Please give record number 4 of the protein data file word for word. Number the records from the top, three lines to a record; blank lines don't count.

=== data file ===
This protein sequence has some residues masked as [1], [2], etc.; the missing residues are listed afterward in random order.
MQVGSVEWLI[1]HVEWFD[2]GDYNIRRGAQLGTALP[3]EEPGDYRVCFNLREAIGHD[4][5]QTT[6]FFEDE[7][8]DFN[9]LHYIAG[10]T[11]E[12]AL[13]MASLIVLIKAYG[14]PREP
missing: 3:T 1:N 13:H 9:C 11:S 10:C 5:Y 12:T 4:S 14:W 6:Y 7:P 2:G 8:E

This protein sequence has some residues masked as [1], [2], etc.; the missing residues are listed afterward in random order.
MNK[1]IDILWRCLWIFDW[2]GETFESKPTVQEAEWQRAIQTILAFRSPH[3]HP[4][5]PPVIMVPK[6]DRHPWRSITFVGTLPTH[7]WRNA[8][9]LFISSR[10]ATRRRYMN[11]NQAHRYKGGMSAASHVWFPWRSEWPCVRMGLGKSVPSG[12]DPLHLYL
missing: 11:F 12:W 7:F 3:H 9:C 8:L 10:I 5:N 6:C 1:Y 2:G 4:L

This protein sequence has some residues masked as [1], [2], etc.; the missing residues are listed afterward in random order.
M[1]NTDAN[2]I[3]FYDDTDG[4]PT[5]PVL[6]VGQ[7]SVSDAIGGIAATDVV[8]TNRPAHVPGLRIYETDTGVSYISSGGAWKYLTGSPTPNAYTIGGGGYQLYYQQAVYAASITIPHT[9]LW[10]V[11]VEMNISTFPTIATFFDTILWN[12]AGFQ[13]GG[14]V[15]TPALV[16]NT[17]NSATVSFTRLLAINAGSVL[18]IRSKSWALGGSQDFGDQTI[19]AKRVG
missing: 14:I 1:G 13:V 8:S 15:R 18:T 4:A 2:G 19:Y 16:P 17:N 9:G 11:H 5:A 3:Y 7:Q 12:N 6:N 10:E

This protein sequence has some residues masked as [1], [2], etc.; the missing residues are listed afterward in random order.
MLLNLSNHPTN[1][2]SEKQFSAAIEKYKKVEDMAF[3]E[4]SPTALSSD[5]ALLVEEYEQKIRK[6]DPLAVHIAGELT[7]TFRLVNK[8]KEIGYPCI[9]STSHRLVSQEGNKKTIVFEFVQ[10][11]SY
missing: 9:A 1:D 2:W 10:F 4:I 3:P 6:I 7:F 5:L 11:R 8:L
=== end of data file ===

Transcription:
This protein sequence has some residues masked as [1], [2], etc.; the missing residues are listed afterward in random order.
MLLNLSNHPTN[1][2]SEKQFSAAIEKYKKVEDMAF[3]E[4]SPTALSSD[5]ALLVEEYEQKIRK[6]DPLAVHIAGELT[7]TFRLVNK[8]KEIGYPCI[9]STSHRLVSQEGNKKTIVFEFVQ[10][11]SY
missing: 9:A 1:D 2:W 10:F 4:I 3:P 6:I 7:F 5:L 11:R 8:L